How to Make and Use Javascript Promises

RICHARD IGBIRIKI
Apr 22 · 4 min read
Photo by David Rangel on Unsplash

Javascript promises are just that…promises. They promise to perform a defined action/function and return the result when completed. Javascript promises are great, they allow your application to continue without waiting for the result. Javascript promises are perfect if you use modern front-end frameworks that update the user interface when things change (React, Vue, Angular) and you don’t need the result of the promise in order to proceed to the next action/function.

A function that returns a promise

Promises have two callback functions, each reporting the state of the promise. Resolve is called when the promise is successful, and reject is called when it fails. The parameters passed to these two functions are accessible to the function via .then() and .catch() as shown below.

A promise that returns a shape or an error
(1) How to use a function that returns a promise without async
Using promises with asyncc…await

Now we know how to write a promise, and how to use a promise BUT DO WE? In a previous article, I wrote about the challenges of using Javascript’s Fetch API which returns a promise. Let’s take a look at a similar context.

For example, given an array of shapes “shapes”, and an array of arrays containing integers “values” of the dimensions of the relative shape, we are asked to return an array of the areas of the shapes, or [-1] if a shape isn’t found. For simplicity, we will only allow two shapes. (1) Square. (2) Rectangle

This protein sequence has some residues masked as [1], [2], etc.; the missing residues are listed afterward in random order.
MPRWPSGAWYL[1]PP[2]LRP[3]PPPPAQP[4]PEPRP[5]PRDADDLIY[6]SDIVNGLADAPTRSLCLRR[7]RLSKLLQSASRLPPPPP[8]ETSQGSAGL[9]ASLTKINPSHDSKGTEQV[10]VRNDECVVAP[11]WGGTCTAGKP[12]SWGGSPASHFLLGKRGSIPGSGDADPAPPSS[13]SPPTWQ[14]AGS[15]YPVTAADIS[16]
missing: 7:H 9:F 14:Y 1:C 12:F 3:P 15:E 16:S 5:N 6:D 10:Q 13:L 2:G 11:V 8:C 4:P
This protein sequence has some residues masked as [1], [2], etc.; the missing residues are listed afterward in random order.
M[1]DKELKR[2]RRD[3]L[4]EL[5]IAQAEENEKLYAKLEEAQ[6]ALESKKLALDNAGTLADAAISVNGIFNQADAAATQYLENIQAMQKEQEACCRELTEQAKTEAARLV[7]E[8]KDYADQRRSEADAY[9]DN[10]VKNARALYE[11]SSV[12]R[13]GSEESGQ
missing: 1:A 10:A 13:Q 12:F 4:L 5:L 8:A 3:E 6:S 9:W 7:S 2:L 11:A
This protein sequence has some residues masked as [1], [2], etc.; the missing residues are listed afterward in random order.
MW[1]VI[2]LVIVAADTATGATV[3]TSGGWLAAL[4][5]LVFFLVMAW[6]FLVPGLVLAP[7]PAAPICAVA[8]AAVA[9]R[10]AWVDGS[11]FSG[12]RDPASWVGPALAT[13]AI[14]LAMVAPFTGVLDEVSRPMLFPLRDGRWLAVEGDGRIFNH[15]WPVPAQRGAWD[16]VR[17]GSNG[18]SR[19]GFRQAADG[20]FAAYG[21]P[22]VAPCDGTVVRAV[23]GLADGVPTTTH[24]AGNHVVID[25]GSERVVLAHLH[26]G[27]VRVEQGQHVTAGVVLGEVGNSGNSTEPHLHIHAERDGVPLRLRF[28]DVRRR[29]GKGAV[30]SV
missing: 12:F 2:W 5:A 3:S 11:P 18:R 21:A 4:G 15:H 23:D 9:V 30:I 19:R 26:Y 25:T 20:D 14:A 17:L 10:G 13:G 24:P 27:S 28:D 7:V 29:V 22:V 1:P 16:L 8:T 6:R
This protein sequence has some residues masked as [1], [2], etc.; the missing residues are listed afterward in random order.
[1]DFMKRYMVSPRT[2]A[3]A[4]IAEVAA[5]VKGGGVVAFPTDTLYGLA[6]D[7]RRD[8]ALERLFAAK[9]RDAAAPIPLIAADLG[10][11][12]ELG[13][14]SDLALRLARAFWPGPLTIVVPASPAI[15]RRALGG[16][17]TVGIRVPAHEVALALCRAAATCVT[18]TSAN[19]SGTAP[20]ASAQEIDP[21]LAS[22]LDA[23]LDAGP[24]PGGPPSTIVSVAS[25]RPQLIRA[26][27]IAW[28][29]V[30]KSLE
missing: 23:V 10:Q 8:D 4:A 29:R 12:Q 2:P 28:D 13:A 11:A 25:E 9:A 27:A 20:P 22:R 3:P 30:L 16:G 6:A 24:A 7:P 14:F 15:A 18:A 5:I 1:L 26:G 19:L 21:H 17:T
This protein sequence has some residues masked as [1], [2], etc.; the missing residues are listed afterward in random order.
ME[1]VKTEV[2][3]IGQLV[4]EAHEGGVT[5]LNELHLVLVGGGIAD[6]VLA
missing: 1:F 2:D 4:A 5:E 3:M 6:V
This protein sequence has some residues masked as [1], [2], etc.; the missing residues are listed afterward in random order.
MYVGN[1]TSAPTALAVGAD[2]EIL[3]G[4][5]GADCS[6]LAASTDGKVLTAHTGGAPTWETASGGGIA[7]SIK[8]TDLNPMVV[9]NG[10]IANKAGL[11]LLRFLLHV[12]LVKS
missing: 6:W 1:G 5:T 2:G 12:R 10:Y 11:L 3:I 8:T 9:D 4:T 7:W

Our calculate area function will look like this…

Calculate the area of a single shape.

Works as expected, we can use this function to calculate all multiple areas as our example instructed. Let’s see what our getAreas function can look like…

getAreas returns an array of areas of shapes given.

This implementation may seem accurate at first sight, but it is not. It will NOT return [-1] as expected if a wrong shape is provided with a set of correct shapes. Given a triangle, the expected output is [-1] but it fails.

Should log [-1] — triangle is a wrong shape

Remember, promises do not wait and execute linearly, thus the parent promise will resolve with areas_array containing the areas of the correct shapes. This is a good example of a place one would need to wait for a promise to resolve or reject before proceeding.

We have already covered how to make use of promises through async…await. So let’s update our function to wait for calculateShape to return each time before proceeding.

getAreas with async…await

On Line 21 we added async and on Line 26 we added await. Our getAreas function will now return the expected output for an array of shapes and array of values. See below for expected test outputs.

The expected output for correct input
The expected output for wrong input

Javascript promises are fun! And dare I say, are everywhere! But it can be a source of pain if you do not understand how to use it accurately/effectively. There’s perhaps a disconnect between how you expect them to work, and how they eventually work. This may be ascribed to previous experiences building synchronous applications. However, once you understand how it works, you will enjoy working with it, I PROMISE.

Don’t wait for that promise to resolve.

RICHARD IGBIRIKI

Written by

Software Developer. Writes about Javascript, Rails, and tech culture.

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